We cannot change the Objectives and Outcomes of the Project (without going back to the GEF); and it was
re-assuring to learn from all participants at the Inception Workshop that these Outcomes were still
relevant. We can however modify the activities to reach these outcomes. The Workshop gave considerable
clarity as to what needed to be changed and emphasised.
We look forward to the project delivering impact. Good Luck with your conservation efforts, in maintaining
this globally and nationally important resource.
Introduction (Lakew Berhanu, Ludwig Siege)
After a long and intensive planning process that took 11 years from project idea to project inception, the
SDPASE (Sustainable Development of the Protected Area System of Ethiopia) started work on the 1st of
SDPASE is funded by the Global Environment Facility/UNDP. Other funding sources are the Government of
Ethiopia and co-funding institutions like NGOs, bilateral development projects etc.
SDPASE is embedded in the Ethiopian Wildlife Conservation Authority. The Authority, founded in 2007, is
still a fledgling institution. It is charged by the Government with the daunting task to bring the protected
area system of Ethiopia, including the National Parks, Wildlife Reserves, Wildlife Sanctuaries, Controlled
Hunting Areas, back on track after decades of political marginalisation and neglect.
Staff numbers will grow tremendously in the next months, reflecting the Government’s decision to re-
federalise nine National Parks, up to now under Regional administration and also the policy to achieve a
density of 1 scout per 10 skm in a National Park.
Critical to the success of revitalising the protected area system will be the mobilisation of additional
funding for wildlife conservation through partnerships. The limited GEF-contribution of 9 Million over 8
years is meant to serve as “seed” money to make the “political” and “business” case vis a vis Government
and potential partners.
It will be of particular importance to give the PA system its due role in the important national programmes,
namely the PASDEP (the poverty reduction strategy) and the Sustainable Land Management Programme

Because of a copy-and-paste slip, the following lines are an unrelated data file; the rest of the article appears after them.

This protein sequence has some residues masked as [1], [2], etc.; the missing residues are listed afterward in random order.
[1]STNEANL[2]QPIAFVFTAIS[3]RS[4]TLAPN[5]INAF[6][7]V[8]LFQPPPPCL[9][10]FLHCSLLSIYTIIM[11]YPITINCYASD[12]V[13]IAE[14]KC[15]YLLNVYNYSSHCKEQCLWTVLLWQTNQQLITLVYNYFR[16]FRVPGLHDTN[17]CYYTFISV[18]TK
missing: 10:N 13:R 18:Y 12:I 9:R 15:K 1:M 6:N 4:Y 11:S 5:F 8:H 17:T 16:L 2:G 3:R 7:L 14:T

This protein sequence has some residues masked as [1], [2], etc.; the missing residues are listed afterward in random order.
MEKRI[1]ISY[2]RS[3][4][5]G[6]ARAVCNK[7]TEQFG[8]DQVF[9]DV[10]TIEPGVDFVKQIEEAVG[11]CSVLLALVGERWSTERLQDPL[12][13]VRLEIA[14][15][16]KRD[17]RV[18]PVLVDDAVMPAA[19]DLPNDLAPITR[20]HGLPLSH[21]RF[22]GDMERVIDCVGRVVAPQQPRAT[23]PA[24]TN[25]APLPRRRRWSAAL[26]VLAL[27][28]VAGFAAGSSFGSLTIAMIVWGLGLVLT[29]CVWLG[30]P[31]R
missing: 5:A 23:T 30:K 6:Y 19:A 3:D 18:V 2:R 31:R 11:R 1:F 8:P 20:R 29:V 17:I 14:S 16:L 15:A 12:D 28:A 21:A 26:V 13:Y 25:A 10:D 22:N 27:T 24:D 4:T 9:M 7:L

and watershed conservation of the country. Only when achieving this the PA system will be truly
“mainstreamed” in the political processes of Ethiopia and will attract its due share of donor funding.
But to convince partners to enter into partnerships we need “success stories”. There is a dearth of them:
actually right now there is no Park or Sanctuary that fulfils the legal requirement of being free of
settlements and livestock. SDPASE will monitor and support its pilot areas and help creating these success
stories, together with its partners.
EWCA has contracted GTZ-IS as implementing partner of EWCA for the first phase of the project. The role of
GTZ has been agreed upon as technical support and financial administration. The role of EWCA is that of
the Executing Authority.
The results of this workshop, in particular this workshop report, forms the basis for the revision of the
project document and the development of the Annual Work Plan of 2008/09. GTZ-IS is prefinancing the first
3 to 4 months of the implementation, until the AWP will have been developed and approved.
We feel that the workshop has produced valuable results to feed into the development of the Annual Work
According to the evaluation of the workshop by the participants, via a questionnaire distributed at the end
of the sessions, the workshop has been a success. We have noted the critical points, like the provision of
better material and the allotment of more time, and will redress this in future workshops.
We thank all participants for their participation and their valuable contributions.
THE INCEPTION WORKSHOP PROGRAMME, SDPASE
Alan Rodgers & Lakew Berhanu, Moderators / Facilitators
1) What is an INCEPTION WORKSHOP?
It is a critical part of GEF Project Process and UNDP Process, accepted as best practice, and prescribed
for in the project documentation (prodoc). It is supposed to take place within three months of project
The Inception Workshop allows
• The opportunity for all STAKEHOLDERS to interact with the new incoming Project Management
Team (and vice versa).
• The opportunity to create “Awareness and Partnership” around the project document (important
here as project preparation was quite some time ago.
• The opportunity to discuss beneficial changes to the Project Document, in the light of current
reality. This again is especially important here, as the Prodoc was drafted over two years ago, and
was approved well over a year ago. MUCH has happened since then in the wildlife sector of
Ethiopia since then, and these changes need to be reflected in the project documentation. Indeed
approval from MoFED was based on the provision that the Prodoc be modified.
THERE ARE FOUR PARTS TO THE WORKSHOP PROGRAMME:
1 Presentations, from: The Ministry, EWCA – DG, GEF and the PMU
2 Discussions: In Working Groups (allows work, participation, interaction, understanding)